When heading to the bank or farm-credit lender, have your ducks in a row and expect to answer plenty of questions about how you’ll manage the risk and tighter margins that are expected, says Jason Henderson, executive vice president of the Federal Reserve Bank in Kansas City.
His advice on seeking cattle and other ag loans were part of the program at the annual Southwest Beef Symposium last week in Midland, TX.
Texas and New Mexico ranchers and feeders were also advised of the likelihood of even more pressure on the beef industry in Washington. They also listened closely to a forecast of gasoline, diesel and other energy prices for 2009 and other factors that can impact their operations.
Henderson says that despite the financial crisis facing the U.S. and world, ag lenders have more money to lend “than a year ago” and interest rates are also lower. “But you’ll need more collateral to get the loan,” he says. “And farmers and ranchers will be asked to assume more risks.”
The debt-to-asset ratio, good debt management and the manner in which producers have been “managing the margin” will be among the questions bankers will have for ag loan seekers, he says.
In many cases, “land values are declining by 3-4% from the third quarter of 2008,” he added. “Land is collateral, so it will be a real challenge (in obtaining a loan).”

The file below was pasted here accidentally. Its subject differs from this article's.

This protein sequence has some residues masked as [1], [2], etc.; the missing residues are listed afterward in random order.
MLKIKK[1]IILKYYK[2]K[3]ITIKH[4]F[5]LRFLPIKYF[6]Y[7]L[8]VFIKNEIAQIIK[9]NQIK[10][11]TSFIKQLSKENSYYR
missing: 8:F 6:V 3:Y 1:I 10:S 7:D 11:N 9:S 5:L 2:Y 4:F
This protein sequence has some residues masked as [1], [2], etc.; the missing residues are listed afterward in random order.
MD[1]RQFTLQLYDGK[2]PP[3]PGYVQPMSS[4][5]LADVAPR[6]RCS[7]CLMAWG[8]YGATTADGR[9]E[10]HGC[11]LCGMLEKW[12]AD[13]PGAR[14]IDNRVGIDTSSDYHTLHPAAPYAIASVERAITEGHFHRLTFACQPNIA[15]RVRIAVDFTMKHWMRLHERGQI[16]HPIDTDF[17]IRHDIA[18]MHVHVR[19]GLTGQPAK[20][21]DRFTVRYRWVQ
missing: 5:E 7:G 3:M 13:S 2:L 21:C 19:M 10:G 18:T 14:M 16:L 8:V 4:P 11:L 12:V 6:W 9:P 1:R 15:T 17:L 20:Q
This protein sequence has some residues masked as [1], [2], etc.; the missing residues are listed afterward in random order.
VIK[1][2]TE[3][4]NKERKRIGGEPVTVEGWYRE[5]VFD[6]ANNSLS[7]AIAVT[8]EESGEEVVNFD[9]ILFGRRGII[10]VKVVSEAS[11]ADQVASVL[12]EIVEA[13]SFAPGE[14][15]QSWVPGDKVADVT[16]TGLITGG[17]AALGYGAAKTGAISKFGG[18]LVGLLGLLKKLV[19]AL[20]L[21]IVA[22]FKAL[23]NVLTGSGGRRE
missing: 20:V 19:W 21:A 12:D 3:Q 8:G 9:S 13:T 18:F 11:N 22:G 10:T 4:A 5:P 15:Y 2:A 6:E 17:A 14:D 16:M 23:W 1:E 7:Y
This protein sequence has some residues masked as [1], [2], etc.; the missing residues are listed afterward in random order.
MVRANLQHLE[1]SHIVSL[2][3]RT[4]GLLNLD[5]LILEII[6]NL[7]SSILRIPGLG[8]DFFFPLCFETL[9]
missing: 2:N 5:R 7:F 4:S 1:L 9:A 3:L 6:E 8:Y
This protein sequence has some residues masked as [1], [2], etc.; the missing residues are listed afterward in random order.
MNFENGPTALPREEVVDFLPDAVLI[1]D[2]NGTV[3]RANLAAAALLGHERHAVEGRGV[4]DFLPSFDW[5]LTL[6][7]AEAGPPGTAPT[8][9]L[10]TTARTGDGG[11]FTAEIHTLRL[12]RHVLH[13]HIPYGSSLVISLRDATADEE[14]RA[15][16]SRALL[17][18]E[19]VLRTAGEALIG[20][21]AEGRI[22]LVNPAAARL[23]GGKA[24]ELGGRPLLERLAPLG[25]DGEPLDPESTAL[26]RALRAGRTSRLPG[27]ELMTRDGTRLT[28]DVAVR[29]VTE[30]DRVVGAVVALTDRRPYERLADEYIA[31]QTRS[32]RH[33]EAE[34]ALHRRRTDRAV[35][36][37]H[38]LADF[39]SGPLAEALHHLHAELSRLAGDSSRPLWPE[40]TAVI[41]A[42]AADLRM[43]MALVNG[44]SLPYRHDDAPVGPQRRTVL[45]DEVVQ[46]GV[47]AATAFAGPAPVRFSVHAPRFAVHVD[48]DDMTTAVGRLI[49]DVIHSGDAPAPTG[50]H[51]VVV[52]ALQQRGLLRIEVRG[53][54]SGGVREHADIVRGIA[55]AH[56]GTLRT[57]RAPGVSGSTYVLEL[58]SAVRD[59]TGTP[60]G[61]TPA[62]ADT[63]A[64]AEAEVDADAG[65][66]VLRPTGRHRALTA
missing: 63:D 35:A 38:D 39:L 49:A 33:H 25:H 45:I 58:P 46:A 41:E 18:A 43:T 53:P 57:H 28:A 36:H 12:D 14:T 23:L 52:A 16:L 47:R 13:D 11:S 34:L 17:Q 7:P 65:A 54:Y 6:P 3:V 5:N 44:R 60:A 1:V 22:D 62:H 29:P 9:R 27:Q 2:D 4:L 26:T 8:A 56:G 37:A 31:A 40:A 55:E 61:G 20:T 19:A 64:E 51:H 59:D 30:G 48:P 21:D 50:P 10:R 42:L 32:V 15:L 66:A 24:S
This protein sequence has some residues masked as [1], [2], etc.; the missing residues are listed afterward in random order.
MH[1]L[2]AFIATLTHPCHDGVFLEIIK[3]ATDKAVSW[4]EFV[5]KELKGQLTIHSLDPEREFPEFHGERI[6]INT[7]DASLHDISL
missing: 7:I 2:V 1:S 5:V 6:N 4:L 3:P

Lower fuel prices should continue, says Jason Johnson, Texas AgriLife Extension economist. His projections, as of Jan. 13, were that gasoline prices would average $1.87/gal. this year, diesel will average $2.27/gal., heating oil, $2.22/gal., and natural gas, $5.78/mcf.
Those projections change nearly daily, but should still remain far below the surge in prices in mid-2008. “Prices are not going to be stable and low,” he says. “They’re going to be volatile and low.”
“We know they are coming after us,” warns Colin Woodall, National Cattlemen’s Beef Association chief lobbyist in Washington, D.C., speaking about the potential for more costly regulation on beef production and processing.
With more apparent influence from anti-beef culprits like Wayne Pacelle, president of the Humane Society of the U.S. (HSUS), and environmental activists, there could be added anti-beef sentiment from a Democrat-controlled Congress and White House, Woodall says.
He says new USDA Secretary Tom Vilsack was Pacelle’s “number-one choice” for the Obama administration cabinet post. And Pacelle’s main goal is to “put animal agriculture out of business,” Woodall stresses. “We could see an office of animal welfare under a possible USDA reorganization,” he adds.
Woodall believes congressional leaders will push for other measures NCBA opposes. Colin Peterson (D-MN), chairman of the House Ag Committee, for instance, sees “mandatory animal ID by the end of the year” as a main priority, Woodall says, and “NCBA will fight that tooth and nail.”
He also adds that NCBA will continue its fight to repeal the subsidy paid to ethanol producers saying, “All we ask for is a level playing field with ethanol.”
-- Larry Stalcup